Curro school introduces parallel medium
Tuesday, 10 February 2015 00:00

Curro school becomes first (private) parallel medium school in KZN.

Grade 1 and 2 Afrikaans Medium pupils Marne and Corlene van der Westhuizen and Emma Jordaan enjoy reading time together
        PHOTO: AMY JENKINS
Grade 1 and 2 Afrikaans Medium pupils Marne and Corlene van der Westhuizen and Emma Jordaan enjoy reading time together PHOTO: AMY JENKINS

GRANTLEIGH has become the first parallel medium school in the province.

After recognising a need in the community to introduce separate Afrikaans classes for each grade, Executive Head Shaun McMurtry and head of the Preparatory school, Colston Veater began investigating the opportunity in 2010.

‘Our role as a community school is to live up to the expectations of the community,’ said McMurtry.

After approaching parents at public meetings, it became clear that a parallel medium was needed.

After joining Curro Holdings in 2014, the idea was supported as Curro schools are traditionally parallel and dual medium.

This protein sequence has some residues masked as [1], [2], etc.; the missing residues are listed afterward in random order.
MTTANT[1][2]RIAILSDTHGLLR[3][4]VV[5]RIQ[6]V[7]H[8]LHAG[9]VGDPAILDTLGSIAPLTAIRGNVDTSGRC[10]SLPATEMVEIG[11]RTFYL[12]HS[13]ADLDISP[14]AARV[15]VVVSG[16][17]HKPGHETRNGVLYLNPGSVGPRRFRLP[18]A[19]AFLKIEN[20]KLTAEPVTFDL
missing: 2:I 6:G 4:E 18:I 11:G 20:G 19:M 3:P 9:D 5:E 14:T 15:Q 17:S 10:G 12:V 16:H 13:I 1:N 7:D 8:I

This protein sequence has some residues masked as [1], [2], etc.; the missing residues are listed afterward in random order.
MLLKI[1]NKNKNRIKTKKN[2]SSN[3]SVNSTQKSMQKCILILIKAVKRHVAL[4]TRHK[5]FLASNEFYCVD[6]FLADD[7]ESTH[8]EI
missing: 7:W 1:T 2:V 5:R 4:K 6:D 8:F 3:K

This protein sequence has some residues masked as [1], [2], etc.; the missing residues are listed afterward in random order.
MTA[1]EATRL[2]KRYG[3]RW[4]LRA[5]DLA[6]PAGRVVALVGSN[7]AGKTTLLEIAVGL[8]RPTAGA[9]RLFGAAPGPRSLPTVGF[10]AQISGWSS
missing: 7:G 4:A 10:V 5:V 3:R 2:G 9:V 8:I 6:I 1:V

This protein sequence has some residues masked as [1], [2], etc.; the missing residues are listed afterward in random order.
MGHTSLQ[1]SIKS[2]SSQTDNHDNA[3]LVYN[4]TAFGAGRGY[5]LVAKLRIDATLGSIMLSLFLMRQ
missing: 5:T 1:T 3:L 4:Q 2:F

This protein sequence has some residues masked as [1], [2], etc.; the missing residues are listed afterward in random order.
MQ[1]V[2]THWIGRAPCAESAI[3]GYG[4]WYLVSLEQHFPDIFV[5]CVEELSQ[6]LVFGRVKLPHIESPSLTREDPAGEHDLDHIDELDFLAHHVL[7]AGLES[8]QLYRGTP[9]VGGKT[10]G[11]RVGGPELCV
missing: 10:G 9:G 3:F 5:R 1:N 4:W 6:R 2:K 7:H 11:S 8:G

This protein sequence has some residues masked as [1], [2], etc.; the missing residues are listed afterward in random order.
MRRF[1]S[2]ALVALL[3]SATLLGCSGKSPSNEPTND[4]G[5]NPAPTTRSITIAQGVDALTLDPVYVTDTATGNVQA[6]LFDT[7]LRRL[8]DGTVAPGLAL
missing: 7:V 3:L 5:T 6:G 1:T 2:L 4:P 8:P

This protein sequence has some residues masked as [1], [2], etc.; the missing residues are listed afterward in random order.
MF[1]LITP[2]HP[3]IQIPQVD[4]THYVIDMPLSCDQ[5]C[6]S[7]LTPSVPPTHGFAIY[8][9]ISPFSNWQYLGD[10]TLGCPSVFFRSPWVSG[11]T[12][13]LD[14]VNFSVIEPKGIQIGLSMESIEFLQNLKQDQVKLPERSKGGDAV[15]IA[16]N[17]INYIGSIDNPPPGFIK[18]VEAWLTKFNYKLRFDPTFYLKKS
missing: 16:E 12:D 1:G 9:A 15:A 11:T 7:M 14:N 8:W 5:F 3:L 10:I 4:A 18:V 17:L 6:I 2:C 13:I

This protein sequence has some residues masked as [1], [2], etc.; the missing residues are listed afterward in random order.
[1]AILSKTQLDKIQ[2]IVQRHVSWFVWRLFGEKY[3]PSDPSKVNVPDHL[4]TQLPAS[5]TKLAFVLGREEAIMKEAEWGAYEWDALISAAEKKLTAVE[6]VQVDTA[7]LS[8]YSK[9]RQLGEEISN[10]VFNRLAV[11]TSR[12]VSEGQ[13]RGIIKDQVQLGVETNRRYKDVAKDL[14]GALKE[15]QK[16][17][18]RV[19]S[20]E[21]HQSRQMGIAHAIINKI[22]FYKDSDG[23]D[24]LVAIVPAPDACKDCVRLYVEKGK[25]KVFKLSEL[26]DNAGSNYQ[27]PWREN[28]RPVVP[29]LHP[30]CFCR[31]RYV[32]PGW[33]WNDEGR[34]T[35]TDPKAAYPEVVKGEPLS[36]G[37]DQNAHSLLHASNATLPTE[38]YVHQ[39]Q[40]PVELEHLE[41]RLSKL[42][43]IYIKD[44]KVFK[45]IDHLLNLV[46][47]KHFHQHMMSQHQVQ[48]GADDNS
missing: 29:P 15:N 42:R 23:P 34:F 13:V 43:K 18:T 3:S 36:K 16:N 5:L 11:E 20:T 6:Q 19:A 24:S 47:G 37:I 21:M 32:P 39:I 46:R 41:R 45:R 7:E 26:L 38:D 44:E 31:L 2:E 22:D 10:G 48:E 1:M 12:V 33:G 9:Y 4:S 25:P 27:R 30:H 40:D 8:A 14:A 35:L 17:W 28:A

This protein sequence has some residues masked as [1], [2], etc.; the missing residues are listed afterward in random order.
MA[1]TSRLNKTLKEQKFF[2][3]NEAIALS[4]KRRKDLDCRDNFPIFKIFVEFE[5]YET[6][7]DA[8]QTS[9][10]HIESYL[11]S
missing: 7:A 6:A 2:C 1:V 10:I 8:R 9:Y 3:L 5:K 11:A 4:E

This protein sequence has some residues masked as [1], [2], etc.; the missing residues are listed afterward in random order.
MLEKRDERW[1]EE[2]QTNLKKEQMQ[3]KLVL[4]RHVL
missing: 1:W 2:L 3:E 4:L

A parallel medium, compared to a dual medium, denotes schools in which two languages are used in separate classes instead of one.

‘Most parents want their children to be brought up in their mother tongue as this helps their learning ability and builds their confidence in the classroom,’ said Veater.

‘After a positive response from parents we saw the opportunity, butr needed to assure them it would continue in the future,’ said McMurtry.

Classes

Although the children are taught in Afrikaans, cultural classes such as art, music and their break-time periods are spent integrating with pupils from the English classes.

‘This is done intentionally to integrate the classes and allow pupils to exercise another language outside the classroom environment,’ said Veater.

The Afrikaans classes, although still very small, include Grade R, and Grades 1 and 2 combined. Numbers are expected to grow as the classes increase by one grade every year.

‘We feel very strongly about allowing pupils to learn in their mother tongue in the foundation phase,’ said Grade 1 and 2 Afrikaans medium teacher, Ilse Verburgh.

‘By having smaller classes we can also provide pupils with our undivided attention,’ said Grade R Afrikaans medium teacher Nerine Le Roux.

Parallel Medium will include Grade R to 7.

‘Allowing our pupils to learn in their home languages is the perfect example of unity and shows the community that everything can work together,’ said Veater.

@amesjenks